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That's it, next sample please..... ;^)
Last edited by rnabholz on Mon Mar 06, 2017 1:41 am, edited 1 time in total.

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Re: Doing Diatoms

#456 Post by Charles » Sat Mar 04, 2017 5:26 pm

Yes! Great technique. I too have made a mess trying to clean the splattered mountant by using the appropriate solvent, even after scrapping. But, like you said, it just makes a mess. There is still mountant around the edges of the coverslip even after scrapping and the solvent just pulls it out and makes a mess.

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Re: Doing Diatoms

#457 Post by zzffnn » Sat Mar 04, 2017 6:26 pm

Thank you for sharing, Rod!

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Re: Doing Diatoms

#458 Post by KurtM » Sat Mar 04, 2017 6:54 pm

Hey, your scraper scalpel looks just like mine! I ran into difficulties scraping the glass clean ... until it occurred to me to change the blade. Amazing how much it helps to use one that's nice and sharp.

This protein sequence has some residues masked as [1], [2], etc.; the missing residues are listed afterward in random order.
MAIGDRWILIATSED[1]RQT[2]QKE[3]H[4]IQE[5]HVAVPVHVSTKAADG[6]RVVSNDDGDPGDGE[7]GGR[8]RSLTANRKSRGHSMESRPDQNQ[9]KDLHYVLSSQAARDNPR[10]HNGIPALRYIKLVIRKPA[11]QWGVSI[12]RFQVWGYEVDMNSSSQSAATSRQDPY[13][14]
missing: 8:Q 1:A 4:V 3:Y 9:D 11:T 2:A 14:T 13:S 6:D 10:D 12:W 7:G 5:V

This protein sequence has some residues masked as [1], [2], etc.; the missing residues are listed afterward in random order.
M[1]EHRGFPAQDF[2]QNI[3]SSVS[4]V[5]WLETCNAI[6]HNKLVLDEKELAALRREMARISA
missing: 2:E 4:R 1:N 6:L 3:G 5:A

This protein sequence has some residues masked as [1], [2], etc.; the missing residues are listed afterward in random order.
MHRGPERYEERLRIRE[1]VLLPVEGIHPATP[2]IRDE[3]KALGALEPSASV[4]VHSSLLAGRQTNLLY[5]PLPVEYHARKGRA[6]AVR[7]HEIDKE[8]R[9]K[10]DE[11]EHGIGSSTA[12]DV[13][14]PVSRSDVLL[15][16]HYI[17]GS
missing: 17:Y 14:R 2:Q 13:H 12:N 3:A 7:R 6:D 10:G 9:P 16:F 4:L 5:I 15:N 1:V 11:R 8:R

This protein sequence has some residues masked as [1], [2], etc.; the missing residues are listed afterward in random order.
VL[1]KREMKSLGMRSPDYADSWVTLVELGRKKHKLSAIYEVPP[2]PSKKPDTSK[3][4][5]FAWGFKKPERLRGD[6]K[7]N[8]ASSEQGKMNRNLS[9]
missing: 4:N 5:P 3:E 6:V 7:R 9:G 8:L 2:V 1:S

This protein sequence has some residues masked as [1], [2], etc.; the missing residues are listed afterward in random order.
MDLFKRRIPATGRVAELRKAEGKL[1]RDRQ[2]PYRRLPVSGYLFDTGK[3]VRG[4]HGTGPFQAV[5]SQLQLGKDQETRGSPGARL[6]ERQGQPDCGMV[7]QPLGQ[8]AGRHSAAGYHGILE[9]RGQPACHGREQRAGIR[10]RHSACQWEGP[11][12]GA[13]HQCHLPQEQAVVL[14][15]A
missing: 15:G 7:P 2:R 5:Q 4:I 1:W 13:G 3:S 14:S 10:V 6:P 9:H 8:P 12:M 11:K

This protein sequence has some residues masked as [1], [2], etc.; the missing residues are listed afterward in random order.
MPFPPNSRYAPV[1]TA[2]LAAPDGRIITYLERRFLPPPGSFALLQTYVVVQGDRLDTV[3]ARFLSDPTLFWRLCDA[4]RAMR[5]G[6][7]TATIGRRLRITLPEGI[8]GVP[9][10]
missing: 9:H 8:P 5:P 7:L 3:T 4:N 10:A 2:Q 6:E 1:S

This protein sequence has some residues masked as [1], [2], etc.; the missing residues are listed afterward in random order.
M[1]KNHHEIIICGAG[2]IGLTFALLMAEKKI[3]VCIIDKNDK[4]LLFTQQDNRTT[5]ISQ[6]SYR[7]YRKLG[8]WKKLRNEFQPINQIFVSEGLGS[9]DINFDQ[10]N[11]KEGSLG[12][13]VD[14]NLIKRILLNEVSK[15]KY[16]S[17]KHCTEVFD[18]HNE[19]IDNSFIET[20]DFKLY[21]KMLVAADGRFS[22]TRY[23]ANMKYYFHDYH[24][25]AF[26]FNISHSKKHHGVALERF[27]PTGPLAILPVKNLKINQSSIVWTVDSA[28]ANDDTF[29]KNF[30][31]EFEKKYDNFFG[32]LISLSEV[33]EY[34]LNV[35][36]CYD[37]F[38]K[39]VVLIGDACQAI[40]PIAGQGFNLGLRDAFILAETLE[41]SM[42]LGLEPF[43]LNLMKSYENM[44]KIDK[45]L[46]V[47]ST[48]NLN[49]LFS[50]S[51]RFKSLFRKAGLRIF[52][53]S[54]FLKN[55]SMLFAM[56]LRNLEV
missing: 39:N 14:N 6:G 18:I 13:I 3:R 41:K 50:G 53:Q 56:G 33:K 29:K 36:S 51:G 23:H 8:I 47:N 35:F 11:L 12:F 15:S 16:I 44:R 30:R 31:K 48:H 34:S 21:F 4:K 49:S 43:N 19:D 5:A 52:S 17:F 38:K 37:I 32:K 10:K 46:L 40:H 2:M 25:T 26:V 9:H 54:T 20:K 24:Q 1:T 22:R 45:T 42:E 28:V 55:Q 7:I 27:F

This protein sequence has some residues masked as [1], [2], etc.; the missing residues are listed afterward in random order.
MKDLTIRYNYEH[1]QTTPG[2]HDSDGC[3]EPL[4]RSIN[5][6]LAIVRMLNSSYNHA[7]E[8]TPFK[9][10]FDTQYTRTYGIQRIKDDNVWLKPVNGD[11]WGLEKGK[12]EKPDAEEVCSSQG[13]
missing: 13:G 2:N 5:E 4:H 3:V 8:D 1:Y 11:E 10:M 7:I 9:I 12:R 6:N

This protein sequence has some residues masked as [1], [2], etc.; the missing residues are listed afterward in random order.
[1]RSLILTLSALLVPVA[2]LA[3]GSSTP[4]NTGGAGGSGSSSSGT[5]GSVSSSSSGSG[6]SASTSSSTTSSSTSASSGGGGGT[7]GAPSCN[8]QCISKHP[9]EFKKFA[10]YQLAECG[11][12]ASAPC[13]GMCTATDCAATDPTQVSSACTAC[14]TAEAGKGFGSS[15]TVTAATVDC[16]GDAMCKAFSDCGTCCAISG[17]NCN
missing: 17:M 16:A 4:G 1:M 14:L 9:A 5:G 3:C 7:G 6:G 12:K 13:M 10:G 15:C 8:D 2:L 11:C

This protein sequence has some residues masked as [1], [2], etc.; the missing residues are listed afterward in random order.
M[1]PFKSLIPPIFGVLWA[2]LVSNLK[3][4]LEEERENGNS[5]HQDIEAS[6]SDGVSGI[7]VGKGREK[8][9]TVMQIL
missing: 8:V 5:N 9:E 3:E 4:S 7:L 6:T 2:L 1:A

Just thought I'd share that little gem of pure genius. :P
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Re: Doing Diatoms

#459 Post by rnabholz » Sat Mar 04, 2017 8:05 pm

Charles wrote:Yes! Great technique. I too have made a mess trying to clean the splattered mountant by using the appropriate solvent, even after scrapping. But, like you said, it just makes a mess. There is still mountant around the edges of the coverslip even after scrapping and the solvent just pulls it out and makes a mess.
Yes, it never seemed to end! I also worried about compromising the mount. So now I am an affirmed scraper.

Thanks

Rod

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Re: Doing Diatoms

#460 Post by rnabholz » Sat Mar 04, 2017 8:08 pm

Thanks zz.
KurtM wrote:Hey, your scraper scalpel looks just like mine! I ran into difficulties scraping the glass clean ... until it occurred to me to change the blade. Amazing how much it helps to use one that's nice and sharp.